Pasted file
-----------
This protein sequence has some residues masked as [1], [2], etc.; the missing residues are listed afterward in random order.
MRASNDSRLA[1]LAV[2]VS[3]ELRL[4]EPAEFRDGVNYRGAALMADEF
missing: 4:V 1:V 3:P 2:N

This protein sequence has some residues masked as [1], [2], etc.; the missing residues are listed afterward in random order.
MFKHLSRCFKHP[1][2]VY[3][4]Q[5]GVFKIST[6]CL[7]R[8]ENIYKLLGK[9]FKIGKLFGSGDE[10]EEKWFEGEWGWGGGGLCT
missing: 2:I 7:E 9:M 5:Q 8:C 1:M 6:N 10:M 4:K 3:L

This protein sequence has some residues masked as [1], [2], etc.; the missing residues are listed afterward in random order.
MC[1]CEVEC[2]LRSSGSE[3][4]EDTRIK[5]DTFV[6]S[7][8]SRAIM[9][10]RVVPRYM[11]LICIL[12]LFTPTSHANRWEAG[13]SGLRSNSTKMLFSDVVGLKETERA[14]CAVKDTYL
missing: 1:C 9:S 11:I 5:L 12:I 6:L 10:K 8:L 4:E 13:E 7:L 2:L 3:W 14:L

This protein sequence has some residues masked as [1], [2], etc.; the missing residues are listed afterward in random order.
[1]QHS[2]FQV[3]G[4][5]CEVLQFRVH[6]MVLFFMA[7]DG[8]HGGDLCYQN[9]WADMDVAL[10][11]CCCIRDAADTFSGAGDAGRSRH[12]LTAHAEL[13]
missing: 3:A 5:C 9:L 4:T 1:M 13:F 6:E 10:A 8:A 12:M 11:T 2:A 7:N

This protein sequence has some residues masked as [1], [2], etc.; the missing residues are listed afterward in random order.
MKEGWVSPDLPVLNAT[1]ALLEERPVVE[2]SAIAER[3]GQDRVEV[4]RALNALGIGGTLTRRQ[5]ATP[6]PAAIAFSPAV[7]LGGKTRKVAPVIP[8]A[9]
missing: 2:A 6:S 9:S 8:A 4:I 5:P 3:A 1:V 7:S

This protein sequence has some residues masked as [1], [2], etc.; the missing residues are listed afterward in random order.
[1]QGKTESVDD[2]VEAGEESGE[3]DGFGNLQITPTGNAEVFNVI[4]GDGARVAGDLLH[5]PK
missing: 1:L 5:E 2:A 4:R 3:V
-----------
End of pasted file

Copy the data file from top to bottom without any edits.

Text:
This protein sequence has some residues masked as [1], [2], etc.; the missing residues are listed afterward in random order.
MRASNDSRLA[1]LAV[2]VS[3]ELRL[4]EPAEFRDGVNYRGAALMADEF
missing: 4:V 1:V 3:P 2:N

This protein sequence has some residues masked as [1], [2], etc.; the missing residues are listed afterward in random order.
MFKHLSRCFKHP[1][2]VY[3][4]Q[5]GVFKIST[6]CL[7]R[8]ENIYKLLGK[9]FKIGKLFGSGDE[10]EEKWFEGEWGWGGGGLCT
missing: 2:I 7:E 9:M 5:Q 8:C 1:M 6:N 10:M 4:K 3:L

This protein sequence has some residues masked as [1], [2], etc.; the missing residues are listed afterward in random order.
MC[1]CEVEC[2]LRSSGSE[3][4]EDTRIK[5]DTFV[6]S[7][8]SRAIM[9][10]RVVPRYM[11]LICIL[12]LFTPTSHANRWEAG[13]SGLRSNSTKMLFSDVVGLKETERA[14]CAVKDTYL
missing: 1:C 9:S 11:I 5:L 12:I 6:L 10:K 8:L 4:E 13:E 7:L 2:L 3:W 14:L

This protein sequence has some residues masked as [1], [2], etc.; the missing residues are listed afterward in random order.
[1]QHS[2]FQV[3]G[4][5]CEVLQFRVH[6]MVLFFMA[7]DG[8]HGGDLCYQN[9]WADMDVAL[10][11]CCCIRDAADTFSGAGDAGRSRH[12]LTAHAEL[13]
missing: 3:A 5:C 9:L 4:T 1:M 13:F 6:E 10:A 8:A 12:M 11:T 2:A 7:N

This protein sequence has some residues masked as [1], [2], etc.; the missing residues are listed afterward in random order.
MKEGWVSPDLPVLNAT[1]ALLEERPVVE[2]SAIAER[3]GQDRVEV[4]RALNALGIGGTLTRRQ[5]ATP[6]PAAIAFSPAV[7]LGGKTRKVAPVIP[8]A[9]
missing: 2:A 6:S 9:S 8:A 4:I 5:P 3:A 1:V 7:S

This protein sequence has some residues masked as [1], [2], etc.; the missing residues are listed afterward in random order.
[1]QGKTESVDD[2]VEAGEESGE[3]DGFGNLQITPTGNAEVFNVI[4]GDGARVAGDLLH[5]PK
missing: 1:L 5:E 2:A 4:R 3:V